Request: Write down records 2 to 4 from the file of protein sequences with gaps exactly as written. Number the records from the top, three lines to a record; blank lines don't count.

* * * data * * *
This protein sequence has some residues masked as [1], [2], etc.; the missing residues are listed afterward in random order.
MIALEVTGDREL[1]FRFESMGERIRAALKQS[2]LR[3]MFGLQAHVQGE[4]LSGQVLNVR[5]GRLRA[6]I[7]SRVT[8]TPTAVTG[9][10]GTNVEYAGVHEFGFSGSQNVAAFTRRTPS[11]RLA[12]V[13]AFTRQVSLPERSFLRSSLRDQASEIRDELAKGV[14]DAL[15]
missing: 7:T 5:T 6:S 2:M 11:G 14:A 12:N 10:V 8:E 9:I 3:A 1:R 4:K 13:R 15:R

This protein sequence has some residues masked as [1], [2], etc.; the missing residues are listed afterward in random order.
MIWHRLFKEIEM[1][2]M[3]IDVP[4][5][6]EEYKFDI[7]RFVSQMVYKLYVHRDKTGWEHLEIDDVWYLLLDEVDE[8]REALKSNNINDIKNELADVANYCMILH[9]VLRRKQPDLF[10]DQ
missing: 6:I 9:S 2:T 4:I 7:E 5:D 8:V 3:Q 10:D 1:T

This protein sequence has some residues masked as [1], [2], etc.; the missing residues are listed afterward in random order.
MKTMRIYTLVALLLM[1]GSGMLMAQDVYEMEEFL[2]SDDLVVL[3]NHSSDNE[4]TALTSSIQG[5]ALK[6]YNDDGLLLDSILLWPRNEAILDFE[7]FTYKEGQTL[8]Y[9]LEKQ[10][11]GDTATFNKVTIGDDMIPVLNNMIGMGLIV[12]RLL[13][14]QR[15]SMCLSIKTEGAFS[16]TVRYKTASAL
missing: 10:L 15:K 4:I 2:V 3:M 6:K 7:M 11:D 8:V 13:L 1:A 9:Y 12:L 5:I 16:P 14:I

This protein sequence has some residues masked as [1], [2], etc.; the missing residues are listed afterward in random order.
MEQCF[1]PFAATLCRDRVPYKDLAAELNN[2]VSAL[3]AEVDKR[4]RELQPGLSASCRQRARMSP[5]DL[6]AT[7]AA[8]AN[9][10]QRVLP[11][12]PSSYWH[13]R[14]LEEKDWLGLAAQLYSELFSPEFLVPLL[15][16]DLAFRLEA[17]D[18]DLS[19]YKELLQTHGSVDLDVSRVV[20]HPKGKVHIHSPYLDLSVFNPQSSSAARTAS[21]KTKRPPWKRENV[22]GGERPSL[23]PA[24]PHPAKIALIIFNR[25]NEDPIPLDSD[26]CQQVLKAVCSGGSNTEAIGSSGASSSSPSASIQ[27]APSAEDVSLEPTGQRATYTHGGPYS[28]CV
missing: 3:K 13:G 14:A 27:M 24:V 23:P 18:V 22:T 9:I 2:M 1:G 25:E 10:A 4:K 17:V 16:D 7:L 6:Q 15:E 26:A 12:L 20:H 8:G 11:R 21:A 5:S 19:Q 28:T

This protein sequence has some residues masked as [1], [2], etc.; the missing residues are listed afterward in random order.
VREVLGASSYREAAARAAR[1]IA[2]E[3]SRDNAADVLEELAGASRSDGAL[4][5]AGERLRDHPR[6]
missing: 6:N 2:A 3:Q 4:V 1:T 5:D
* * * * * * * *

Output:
This protein sequence has some residues masked as [1], [2], etc.; the missing residues are listed afterward in random order.
MIWHRLFKEIEM[1][2]M[3]IDVP[4][5][6]EEYKFDI[7]RFVSQMVYKLYVHRDKTGWEHLEIDDVWYLLLDEVDE[8]REALKSNNINDIKNELADVANYCMILH[9]VLRRKQPDLF[10]DQ
missing: 6:I 9:S 2:T 4:I 7:E 5:D 8:V 3:Q 10:D 1:T

This protein sequence has some residues masked as [1], [2], etc.; the missing residues are listed afterward in random order.
MKTMRIYTLVALLLM[1]GSGMLMAQDVYEMEEFL[2]SDDLVVL[3]NHSSDNE[4]TALTSSIQG[5]ALK[6]YNDDGLLLDSILLWPRNEAILDFE[7]FTYKEGQTL[8]Y[9]LEKQ[10][11]GDTATFNKVTIGDDMIPVLNNMIGMGLIV[12]RLL[13][14]QR[15]SMCLSIKTEGAFS[16]TVRYKTASAL
missing: 10:L 15:K 4:I 2:V 3:M 6:K 7:M 11:D 8:V 13:L 1:A 9:Y 12:L 5:I 16:P 14:I

This protein sequence has some residues masked as [1], [2], etc.; the missing residues are listed afterward in random order.
MEQCF[1]PFAATLCRDRVPYKDLAAELNN[2]VSAL[3]AEVDKR[4]RELQPGLSASCRQRARMSP[5]DL[6]AT[7]AA[8]AN[9][10]QRVLP[11][12]PSSYWH[13]R[14]LEEKDWLGLAAQLYSELFSPEFLVPLL[15][16]DLAFRLEA[17]D[18]DLS[19]YKELLQTHGSVDLDVSRVV[20]HPKGKVHIHSPYLDLSVFNPQSSSAARTAS[21]KTKRPPWKRENV[22]GGERPSL[23]PA[24]PHPAKIALIIFNR[25]NEDPIPLDSD[26]CQQVLKAVCSGGSNTEAIGSSGASSSSPSASIQ[27]APSAEDVSLEPTGQRATYTHGGPYS[28]CV
missing: 3:K 13:G 14:A 27:M 24:V 23:P 18:V 22:T 9:I 2:M 1:G 25:E 10:A 4:K 17:V 16:D 7:L 6:Q 15:E 26:A 12:L 20:H 8:G 11:R 21:A 5:S 19:Q 28:T